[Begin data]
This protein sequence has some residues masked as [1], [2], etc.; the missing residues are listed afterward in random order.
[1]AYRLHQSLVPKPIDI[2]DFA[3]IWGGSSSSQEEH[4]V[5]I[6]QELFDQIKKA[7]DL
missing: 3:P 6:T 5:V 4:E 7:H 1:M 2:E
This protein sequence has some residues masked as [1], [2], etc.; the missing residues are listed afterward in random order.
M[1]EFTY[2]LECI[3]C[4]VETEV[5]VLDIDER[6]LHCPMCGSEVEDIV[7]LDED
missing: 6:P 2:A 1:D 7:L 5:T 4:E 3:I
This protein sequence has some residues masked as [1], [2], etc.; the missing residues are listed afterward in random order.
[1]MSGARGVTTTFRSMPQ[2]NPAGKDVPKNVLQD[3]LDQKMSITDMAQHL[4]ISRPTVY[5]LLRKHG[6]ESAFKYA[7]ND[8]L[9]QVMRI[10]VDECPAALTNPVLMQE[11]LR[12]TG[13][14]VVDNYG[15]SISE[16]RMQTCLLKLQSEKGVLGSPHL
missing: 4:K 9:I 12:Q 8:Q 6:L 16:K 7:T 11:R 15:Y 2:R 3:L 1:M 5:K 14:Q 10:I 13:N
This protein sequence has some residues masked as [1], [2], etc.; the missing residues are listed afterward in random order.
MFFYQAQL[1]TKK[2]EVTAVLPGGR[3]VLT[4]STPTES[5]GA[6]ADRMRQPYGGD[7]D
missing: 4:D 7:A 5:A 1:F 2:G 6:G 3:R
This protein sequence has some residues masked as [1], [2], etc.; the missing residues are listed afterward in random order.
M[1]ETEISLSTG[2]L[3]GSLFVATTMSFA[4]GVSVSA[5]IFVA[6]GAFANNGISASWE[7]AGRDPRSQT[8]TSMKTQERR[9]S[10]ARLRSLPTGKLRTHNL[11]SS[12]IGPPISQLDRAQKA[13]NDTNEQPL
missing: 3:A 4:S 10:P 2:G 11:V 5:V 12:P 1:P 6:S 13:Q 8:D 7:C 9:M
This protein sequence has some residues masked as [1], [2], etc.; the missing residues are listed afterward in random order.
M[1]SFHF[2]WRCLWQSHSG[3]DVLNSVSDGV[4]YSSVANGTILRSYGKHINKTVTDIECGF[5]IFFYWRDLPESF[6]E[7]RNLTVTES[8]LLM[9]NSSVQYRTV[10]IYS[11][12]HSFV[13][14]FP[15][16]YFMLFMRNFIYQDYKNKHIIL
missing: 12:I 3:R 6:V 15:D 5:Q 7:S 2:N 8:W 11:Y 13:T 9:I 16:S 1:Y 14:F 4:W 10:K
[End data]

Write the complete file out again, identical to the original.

This protein sequence has some residues masked as [1], [2], etc.; the missing residues are listed afterward in random order.
[1]AYRLHQSLVPKPIDI[2]DFA[3]IWGGSSSSQEEH[4]V[5]I[6]QELFDQIKKA[7]DL
missing: 3:P 6:T 5:V 4:E 7:H 1:M 2:E
This protein sequence has some residues masked as [1], [2], etc.; the missing residues are listed afterward in random order.
M[1]EFTY[2]LECI[3]C[4]VETEV[5]VLDIDER[6]LHCPMCGSEVEDIV[7]LDED
missing: 6:P 2:A 1:D 7:L 5:T 4:E 3:I
This protein sequence has some residues masked as [1], [2], etc.; the missing residues are listed afterward in random order.
[1]MSGARGVTTTFRSMPQ[2]NPAGKDVPKNVLQD[3]LDQKMSITDMAQHL[4]ISRPTVY[5]LLRKHG[6]ESAFKYA[7]ND[8]L[9]QVMRI[10]VDECPAALTNPVLMQE[11]LR[12]TG[13][14]VVDNYG[15]SISE[16]RMQTCLLKLQSEKGVLGSPHL
missing: 4:K 9:I 12:Q 8:Q 6:L 16:K 7:T 11:R 15:Y 2:R 3:L 1:M 5:K 14:Q 10:I 13:N
This protein sequence has some residues masked as [1], [2], etc.; the missing residues are listed afterward in random order.
MFFYQAQL[1]TKK[2]EVTAVLPGGR[3]VLT[4]STPTES[5]GA[6]ADRMRQPYGGD[7]D
missing: 4:D 7:A 5:A 1:F 2:G 6:G 3:R
This protein sequence has some residues masked as [1], [2], etc.; the missing residues are listed afterward in random order.
M[1]ETEISLSTG[2]L[3]GSLFVATTMSFA[4]GVSVSA[5]IFVA[6]GAFANNGISASWE[7]AGRDPRSQT[8]TSMKTQERR[9]S[10]ARLRSLPTGKLRTHNL[11]SS[12]IGPPISQLDRAQKA[13]NDTNEQPL
missing: 3:A 4:S 10:P 2:G 11:V 5:V 12:P 1:P 6:S 13:Q 8:D 7:C 9:M
This protein sequence has some residues masked as [1], [2], etc.; the missing residues are listed afterward in random order.
M[1]SFHF[2]WRCLWQSHSG[3]DVLNSVSDGV[4]YSSVANGTILRSYGKHINKTVTDIECGF[5]IFFYWRDLPESF[6]E[7]RNLTVTES[8]LLM[9]NSSVQYRTV[10]IYS[11][12]HSFV[13][14]FP[15][16]YFMLFMRNFIYQDYKNKHIIL
missing: 12:I 3:R 6:V 15:D 5:Q 7:S 2:N 8:W 11:Y 13:T 9:I 16:S 1:Y 14:F 4:W 10:K